“Our Own Liahona,” Ensign, Nov. 1976, 77
Beloved brethren, I should like to say a few words to you if I may. What an opportunity it is to meet together under these auspices, 230,000 of us, possibly more. We welcome you again this night and ask the Lord to bless us while we are thus convened.
There are two or three matters I would like to bring to your attention. We have written a letter to all the stake presidencies in the western United States saying that in the past the Primary Children’s Medical Center received substantial financial support through the annual Penny Parade. These funds enabled the hospital to admit children in need of assistance without regard to race, creed, religion, or ability to pay. Since this source of support is no longer available, the hospital has organized a children’s fund, which will be conducting a penny-by-the-inch fund drive in the month of February 1977. All funds received will be used to continue charity services. We think the program is worthy of your support.
And I wish to call your attention to another matter deserving your attention and support. The general presidency of the Relief Society more than a year ago proposed to the First Presidency and the Twelve the erection of a monument to the women of the Church. In view of the fact that the Prophet Joseph organized the Relief Society in Nauvoo on March 17, 1842, it was felt that this monument should stand in Nauvoo. The First Presidency and the Quorum of the Twelve, after consideration, felt to endorse this proposal with the understanding that the project would be funded primarily through the voluntary contributions of the women of the Church. Work on the monument has been going forward, and contributions are being received.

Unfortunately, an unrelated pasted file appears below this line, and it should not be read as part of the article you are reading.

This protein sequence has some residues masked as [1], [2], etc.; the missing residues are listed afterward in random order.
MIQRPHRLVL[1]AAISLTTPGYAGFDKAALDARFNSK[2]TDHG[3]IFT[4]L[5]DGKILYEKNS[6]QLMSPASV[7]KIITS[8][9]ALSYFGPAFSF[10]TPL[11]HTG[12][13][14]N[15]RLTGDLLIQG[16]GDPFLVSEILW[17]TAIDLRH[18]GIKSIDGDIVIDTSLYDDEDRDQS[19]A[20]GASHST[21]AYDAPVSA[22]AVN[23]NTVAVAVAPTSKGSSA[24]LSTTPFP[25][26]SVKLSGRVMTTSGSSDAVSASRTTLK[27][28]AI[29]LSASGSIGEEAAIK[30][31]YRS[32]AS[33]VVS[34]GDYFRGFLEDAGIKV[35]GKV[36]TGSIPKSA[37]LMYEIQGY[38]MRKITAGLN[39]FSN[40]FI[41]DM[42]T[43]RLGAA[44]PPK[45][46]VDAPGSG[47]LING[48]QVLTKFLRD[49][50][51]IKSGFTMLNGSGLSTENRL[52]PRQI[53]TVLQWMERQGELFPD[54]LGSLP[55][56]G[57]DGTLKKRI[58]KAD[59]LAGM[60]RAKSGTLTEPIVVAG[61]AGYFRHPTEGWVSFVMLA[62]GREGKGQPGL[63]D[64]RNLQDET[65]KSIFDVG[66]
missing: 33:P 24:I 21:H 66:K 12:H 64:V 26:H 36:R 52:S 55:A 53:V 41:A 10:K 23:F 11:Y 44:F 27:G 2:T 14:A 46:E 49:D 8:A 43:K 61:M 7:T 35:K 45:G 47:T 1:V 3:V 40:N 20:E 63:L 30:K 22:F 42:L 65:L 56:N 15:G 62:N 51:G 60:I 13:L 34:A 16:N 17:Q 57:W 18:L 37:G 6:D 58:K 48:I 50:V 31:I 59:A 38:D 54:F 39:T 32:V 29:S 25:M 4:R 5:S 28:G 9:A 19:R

We earnestly ask that stake presidents and bishops give their endorsement to this undertaking and encourage their respective Relief Society presidents in their efforts to secure the needed contributions. We are confident that, with support from you brethren, these funds can be gathered without doing any injury to anyone. If many contribute, the individual amount need not be large. We would also hope that some of the brethren might feel inclined to make a contribution to this worthy project. The general Relief Society presidency are anxious to conclude the funds drive before March 17 of next year, their anniversary date. Your efforts in this direction will be greatly appreciated. Each sister could make a small contribution to the Relief Society, and she would then feel a part of it.
Another matter. We hope that you who teach in the various organizations, whether on the campuses or in our chapels, will always teach the orthodox truth. We warn you against the dissemination of doctrines which are not according to the scriptures and which are alleged to have been taught by some of the General Authorities of past generations. Such, for instance, is the Adam-God theory. We denounce that theory and hope that everyone will be cautioned against this and other kinds of false doctrine.